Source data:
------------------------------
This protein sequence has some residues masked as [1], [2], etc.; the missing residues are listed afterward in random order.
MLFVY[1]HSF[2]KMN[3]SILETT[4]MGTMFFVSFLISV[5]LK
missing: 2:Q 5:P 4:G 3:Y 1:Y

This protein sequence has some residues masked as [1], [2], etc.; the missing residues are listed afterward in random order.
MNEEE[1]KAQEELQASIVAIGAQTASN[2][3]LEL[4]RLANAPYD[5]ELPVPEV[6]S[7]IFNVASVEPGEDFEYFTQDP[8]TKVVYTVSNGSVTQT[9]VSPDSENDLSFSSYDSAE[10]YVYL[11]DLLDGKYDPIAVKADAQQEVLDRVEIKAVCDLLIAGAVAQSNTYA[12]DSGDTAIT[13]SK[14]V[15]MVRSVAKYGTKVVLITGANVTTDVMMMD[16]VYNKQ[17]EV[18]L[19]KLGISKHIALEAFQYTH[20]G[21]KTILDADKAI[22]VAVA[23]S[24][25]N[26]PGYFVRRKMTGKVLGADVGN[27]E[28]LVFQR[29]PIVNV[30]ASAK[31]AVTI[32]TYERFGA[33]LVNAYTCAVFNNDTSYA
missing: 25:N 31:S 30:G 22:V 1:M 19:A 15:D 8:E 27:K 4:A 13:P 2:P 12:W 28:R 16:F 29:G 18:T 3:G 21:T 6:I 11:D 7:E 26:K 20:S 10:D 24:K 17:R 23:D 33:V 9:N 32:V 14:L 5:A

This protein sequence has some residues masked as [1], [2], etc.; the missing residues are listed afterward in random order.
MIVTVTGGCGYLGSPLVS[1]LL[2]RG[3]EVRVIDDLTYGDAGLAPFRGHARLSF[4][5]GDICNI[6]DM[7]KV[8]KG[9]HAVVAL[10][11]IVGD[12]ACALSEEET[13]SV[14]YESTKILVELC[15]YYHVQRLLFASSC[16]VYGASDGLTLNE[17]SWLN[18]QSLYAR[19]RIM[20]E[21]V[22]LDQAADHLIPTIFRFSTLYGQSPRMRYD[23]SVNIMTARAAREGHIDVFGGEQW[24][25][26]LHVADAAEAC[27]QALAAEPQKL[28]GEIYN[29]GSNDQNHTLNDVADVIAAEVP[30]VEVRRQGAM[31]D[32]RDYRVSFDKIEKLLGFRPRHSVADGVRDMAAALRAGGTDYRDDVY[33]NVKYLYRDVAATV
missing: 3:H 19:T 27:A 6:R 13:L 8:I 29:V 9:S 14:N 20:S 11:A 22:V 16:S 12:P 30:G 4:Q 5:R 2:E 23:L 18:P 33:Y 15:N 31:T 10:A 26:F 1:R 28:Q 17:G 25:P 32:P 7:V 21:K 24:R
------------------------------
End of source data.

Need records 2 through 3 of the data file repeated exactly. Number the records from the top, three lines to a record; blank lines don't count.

This protein sequence has some residues masked as [1], [2], etc.; the missing residues are listed afterward in random order.
MNEEE[1]KAQEELQASIVAIGAQTASN[2][3]LEL[4]RLANAPYD[5]ELPVPEV[6]S[7]IFNVASVEPGEDFEYFTQDP[8]TKVVYTVSNGSVTQT[9]VSPDSENDLSFSSYDSAE[10]YVYL[11]DLLDGKYDPIAVKADAQQEVLDRVEIKAVCDLLIAGAVAQSNTYA[12]DSGDTAIT[13]SK[14]V[15]MVRSVAKYGTKVVLITGANVTTDVMMMD[16]VYNKQ[17]EV[18]L[19]KLGISKHIALEAFQYTH[20]G[21]KTILDADKAI[22]VAVA[23]S[24][25]N[26]PGYFVRRKMTGKVLGADVGN[27]E[28]LVFQR[29]PIVNV[30]ASAK[31]AVTI[32]TYERFGA[33]LVNAYTCAVFNNDTSYA
missing: 25:N 31:S 30:G 22:V 1:M 19:A 15:D 8:E 27:K 4:A 13:P 2:P 12:W 28:R 16:F 29:G 18:T 3:G 21:T 6:I 11:D 7:E 26:K 20:S 10:D 24:K 17:R 23:D 33:V 9:N 32:V 14:L 5:A

This protein sequence has some residues masked as [1], [2], etc.; the missing residues are listed afterward in random order.
MIVTVTGGCGYLGSPLVS[1]LL[2]RG[3]EVRVIDDLTYGDAGLAPFRGHARLSF[4][5]GDICNI[6]DM[7]KV[8]KG[9]HAVVAL[10][11]IVGD[12]ACALSEEET[13]SV[14]YESTKILVELC[15]YYHVQRLLFASSC[16]VYGASDGLTLNE[17]SWLN[18]QSLYAR[19]RIM[20]E[21]V[22]LDQAADHLIPTIFRFSTLYGQSPRMRYD[23]SVNIMTARAAREGHIDVFGGEQW[24][25][26]LHVADAAEAC[27]QALAAEPQKL[28]GEIYN[29]GSNDQNHTLNDVADVIAAEVP[30]VEVRRQGAM[31]D[32]RDYRVSFDKIEKLLGFRPRHSVADGVRDMAAALRAGGTDYRDDVY[33]NVKYLYRDVAATV
missing: 3:H 19:T 27:A 6:R 13:L 8:I 29:V 9:S 14:N 20:S 11:A 22:V 16:S 12:P 30:G 4:Q 5:R 2:E 23:L 18:P 33:Y 15:N 31:T 10:A 26:F 1:R 28:Q 17:G 25:P 32:P 7:V 21:K 24:R